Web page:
Your smarthome device can work smoothly now, but at any time a compulsory update or a change to the manufacturer may break the device, either temporarily or permanently. And there's nothing you can do about it.
Most common smarthome devices on the market rely on cloud connectivity, which means they must be connected to the Internet and maintain contact with the manufacturer's servers for updates and support. This is both a blessing and a curse, but mostly a curse.
It starts with Occasional Server Hiccups
You go to adjust your smart thermostat from your phone and display a good little "server down" message in place for all the controls you would normally see. This gives you a little taste in what I'm talking about.
You tell yourself that you are connected to the same Wi-Fi network as your smart thermostat, so you should be able to communicate locally with the thermostat from your phone. Unfortunately, it's not how it works, and it's a good example of why cloud-based smarthome products can be frustrating.
Although you can communicate locally with your device and the hardware and software are there for you, you still need to have an external connection to the manufacturer's servers.
Updates and patches can chip your devices
While some devices let you download updates on your own, other devices do it automatically if you are okay with it or not. And it is not uncommon for a forced update to cause unexpected problems, either for a few or for all users of the service.
This happened recently with Logitech's Harmony Hub, where Logitech automatically updated the hubs for firmware to address security issues. Unfortunately, it broke API access, which meant that any kind of integration that people had set up with the hub no longer worked.
Logitech made sense to create a way for users to reactivate API access at the local end, but it all became a huge headache for Harmony Hub users.
This can happen to any cloud-based smarthome device you own. And what makes it worse is when it happens on a device that you strongly trust, like a video doorbell or smart lights.
Companies can turn off and leave their products useless
<img class = "alignnone wp-image-404228 size-full" data-pagespeed-lazy-src = "https://www.howtogeek.com/wp -content / uploads / 2019/02 / xiris.jpg.pagespeed.gp + jp + jw + pj + ws + js + rj + rp + rw + ri + cp + md.ic.UEzYhPbhgQ.jpg "alt =" Iris smarthome by Lowes  When you buy and set up a smarthome product that builds on the cloud and needs to be connected to the manufacturer's servers, you are basically this company.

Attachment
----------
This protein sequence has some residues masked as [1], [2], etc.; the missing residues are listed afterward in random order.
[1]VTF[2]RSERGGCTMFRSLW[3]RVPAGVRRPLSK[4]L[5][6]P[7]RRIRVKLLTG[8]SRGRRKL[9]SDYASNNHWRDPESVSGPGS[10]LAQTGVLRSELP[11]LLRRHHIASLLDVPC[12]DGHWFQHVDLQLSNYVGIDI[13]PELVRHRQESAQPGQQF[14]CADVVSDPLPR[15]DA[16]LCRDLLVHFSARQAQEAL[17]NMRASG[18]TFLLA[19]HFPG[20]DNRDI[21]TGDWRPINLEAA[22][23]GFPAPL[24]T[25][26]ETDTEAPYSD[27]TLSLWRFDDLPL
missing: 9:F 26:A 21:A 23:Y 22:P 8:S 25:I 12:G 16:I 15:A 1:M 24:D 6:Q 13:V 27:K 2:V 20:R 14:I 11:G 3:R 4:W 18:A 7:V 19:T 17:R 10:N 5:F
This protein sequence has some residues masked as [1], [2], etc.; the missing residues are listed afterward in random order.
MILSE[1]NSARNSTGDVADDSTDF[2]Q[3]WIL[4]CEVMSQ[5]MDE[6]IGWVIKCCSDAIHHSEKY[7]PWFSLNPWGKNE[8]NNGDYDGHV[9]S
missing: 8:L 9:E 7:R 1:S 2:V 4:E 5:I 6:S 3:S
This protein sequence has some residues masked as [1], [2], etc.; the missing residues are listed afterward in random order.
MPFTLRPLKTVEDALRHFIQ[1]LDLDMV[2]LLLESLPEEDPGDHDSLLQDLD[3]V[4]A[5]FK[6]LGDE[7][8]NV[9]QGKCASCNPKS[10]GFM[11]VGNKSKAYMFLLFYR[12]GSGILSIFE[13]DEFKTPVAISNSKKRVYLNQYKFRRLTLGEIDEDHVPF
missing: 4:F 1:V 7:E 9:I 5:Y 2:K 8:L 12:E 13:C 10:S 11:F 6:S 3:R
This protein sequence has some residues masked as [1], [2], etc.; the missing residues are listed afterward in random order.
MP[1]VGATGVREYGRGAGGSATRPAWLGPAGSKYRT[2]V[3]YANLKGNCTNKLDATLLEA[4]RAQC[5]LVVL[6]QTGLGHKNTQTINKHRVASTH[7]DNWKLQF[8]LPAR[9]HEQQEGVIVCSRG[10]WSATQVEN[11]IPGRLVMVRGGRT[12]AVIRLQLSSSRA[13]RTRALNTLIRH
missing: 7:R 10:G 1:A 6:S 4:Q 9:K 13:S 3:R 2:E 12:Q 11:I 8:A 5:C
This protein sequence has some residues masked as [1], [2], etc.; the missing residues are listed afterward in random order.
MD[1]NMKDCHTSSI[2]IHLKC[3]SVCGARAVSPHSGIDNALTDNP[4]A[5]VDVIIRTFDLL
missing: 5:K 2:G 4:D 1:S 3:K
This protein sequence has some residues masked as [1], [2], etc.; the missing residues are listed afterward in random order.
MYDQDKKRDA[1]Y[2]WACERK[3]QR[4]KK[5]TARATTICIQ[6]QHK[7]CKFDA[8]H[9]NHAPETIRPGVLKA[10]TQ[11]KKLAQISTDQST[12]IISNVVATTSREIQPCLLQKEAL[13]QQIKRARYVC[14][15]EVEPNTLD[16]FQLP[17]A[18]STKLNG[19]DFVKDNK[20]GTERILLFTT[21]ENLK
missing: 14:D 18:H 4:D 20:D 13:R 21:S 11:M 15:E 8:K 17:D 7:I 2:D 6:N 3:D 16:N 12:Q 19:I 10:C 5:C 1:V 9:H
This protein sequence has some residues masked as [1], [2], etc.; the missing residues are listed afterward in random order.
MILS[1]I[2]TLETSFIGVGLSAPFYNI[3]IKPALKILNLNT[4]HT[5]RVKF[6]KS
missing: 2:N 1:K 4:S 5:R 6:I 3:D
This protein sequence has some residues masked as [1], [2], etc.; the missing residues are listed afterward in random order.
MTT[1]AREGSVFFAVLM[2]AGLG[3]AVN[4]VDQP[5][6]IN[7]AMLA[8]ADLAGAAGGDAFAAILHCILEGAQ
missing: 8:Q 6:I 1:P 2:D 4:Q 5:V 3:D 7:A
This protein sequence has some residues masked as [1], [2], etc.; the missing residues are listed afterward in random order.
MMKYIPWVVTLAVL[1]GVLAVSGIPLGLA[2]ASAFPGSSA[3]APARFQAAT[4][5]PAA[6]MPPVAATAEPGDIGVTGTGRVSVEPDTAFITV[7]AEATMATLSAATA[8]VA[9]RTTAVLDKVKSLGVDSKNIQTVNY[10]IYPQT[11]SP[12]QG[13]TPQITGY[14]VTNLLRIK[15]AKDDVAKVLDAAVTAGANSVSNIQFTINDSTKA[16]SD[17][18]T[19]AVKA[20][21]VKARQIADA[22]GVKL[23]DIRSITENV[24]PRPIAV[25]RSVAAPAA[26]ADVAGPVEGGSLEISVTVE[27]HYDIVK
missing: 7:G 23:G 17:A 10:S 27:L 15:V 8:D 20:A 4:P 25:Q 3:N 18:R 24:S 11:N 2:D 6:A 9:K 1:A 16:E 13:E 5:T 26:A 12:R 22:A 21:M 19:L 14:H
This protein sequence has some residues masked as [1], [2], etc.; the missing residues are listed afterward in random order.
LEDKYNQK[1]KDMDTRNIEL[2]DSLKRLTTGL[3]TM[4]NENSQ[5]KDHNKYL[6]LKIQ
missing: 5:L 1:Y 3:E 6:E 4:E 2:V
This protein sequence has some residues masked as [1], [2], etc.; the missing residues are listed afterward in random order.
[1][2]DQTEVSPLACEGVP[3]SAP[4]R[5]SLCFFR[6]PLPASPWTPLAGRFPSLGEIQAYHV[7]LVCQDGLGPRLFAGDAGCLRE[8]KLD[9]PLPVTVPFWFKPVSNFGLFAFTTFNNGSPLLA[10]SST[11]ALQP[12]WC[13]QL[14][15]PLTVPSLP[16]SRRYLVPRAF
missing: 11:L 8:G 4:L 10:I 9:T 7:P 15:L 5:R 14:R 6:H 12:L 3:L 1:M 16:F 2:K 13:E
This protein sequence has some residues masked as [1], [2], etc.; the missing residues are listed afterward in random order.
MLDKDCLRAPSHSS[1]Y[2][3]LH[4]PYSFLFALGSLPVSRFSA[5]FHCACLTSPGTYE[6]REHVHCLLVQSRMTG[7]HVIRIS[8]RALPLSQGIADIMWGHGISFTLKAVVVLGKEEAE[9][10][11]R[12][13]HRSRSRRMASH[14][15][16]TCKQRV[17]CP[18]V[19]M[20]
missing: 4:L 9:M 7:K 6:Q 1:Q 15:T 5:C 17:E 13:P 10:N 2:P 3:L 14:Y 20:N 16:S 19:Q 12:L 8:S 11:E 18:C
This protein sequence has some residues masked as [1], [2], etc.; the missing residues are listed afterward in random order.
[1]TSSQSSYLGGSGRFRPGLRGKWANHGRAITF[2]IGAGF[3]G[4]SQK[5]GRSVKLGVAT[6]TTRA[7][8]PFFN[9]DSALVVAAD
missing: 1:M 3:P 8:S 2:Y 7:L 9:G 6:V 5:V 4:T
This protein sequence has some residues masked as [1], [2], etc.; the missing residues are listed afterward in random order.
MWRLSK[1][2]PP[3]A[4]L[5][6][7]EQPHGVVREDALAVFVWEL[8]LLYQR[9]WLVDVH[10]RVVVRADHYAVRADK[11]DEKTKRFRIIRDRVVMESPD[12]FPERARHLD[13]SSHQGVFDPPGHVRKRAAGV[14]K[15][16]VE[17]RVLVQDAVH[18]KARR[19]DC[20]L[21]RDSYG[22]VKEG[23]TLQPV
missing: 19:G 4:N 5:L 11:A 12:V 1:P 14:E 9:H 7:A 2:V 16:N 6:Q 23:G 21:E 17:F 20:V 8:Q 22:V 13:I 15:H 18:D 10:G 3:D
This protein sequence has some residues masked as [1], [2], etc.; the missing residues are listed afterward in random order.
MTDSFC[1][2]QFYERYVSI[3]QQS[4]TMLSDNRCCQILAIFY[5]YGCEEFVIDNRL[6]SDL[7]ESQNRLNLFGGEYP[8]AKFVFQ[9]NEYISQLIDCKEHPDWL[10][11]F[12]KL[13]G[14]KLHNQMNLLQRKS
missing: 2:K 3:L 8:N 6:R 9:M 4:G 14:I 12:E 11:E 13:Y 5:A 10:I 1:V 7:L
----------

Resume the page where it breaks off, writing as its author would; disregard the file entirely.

In other words, a company can decide to keep one of their living Products are not viable for their business strategy, they decide to cancel and no longer support the product by scraping the customer by leaving them a paper weight instead of a product for which they paid good money.
It happened to the lighthouse and their security cameras, as well as the noble owned Revolv hubs, recently Lowes officially closed its Iris smarthome platform for good, san odd due to weak interest and low sales. This meant that users with an Iris system at home were quite sharp and left with hubs that no longer worked (although the drives and sensors still work with other hubs). Luckily, Lowe offers repayments to Iris customers, but not all companies that shut down products are equally gracious.
So what should I do?
There is nothing you can do to prevent this from happening, there are things you can do to at least mitigate the chances of it happening.
To begin with, stick to manufacturers and brands that have been around for a while, are at least somewhat popular and have a good reputation. This is not 100% foolproof, but most companies that shut down a smarthome device or service do so because it is not popular with the public, generating enough revenue to keep it viable.
Smarthome brands such as Nest, Ring, Ecobee, Philips Hue, Arlo and WeMo are all popular brands with a large user base.
RELATED: You do not need a smart thermostat
Of course, it is a saying that each dynasty will eventually fall, so it is possible for any of the above brands to close somewhere down the road. It is up to you to take that risk or not.
Second, the most bold smarthome enthusiasts recommend simply not buying or using any smarthome cloud-based product. The disadvantage is that most of these types of products are not as easy to install, and pretty much everyone who is a beginner in this category is unlikely to interfere.
But several companies (like HomeSeer and Hubitat) are trying their best to make it easier for end users to create a locally based smart home. Unfortunately, it is still more tempting to buy and set up products like a Nest Thermostat, a Ring Doorbell, some Hue lamps and a Wi-Fi camera.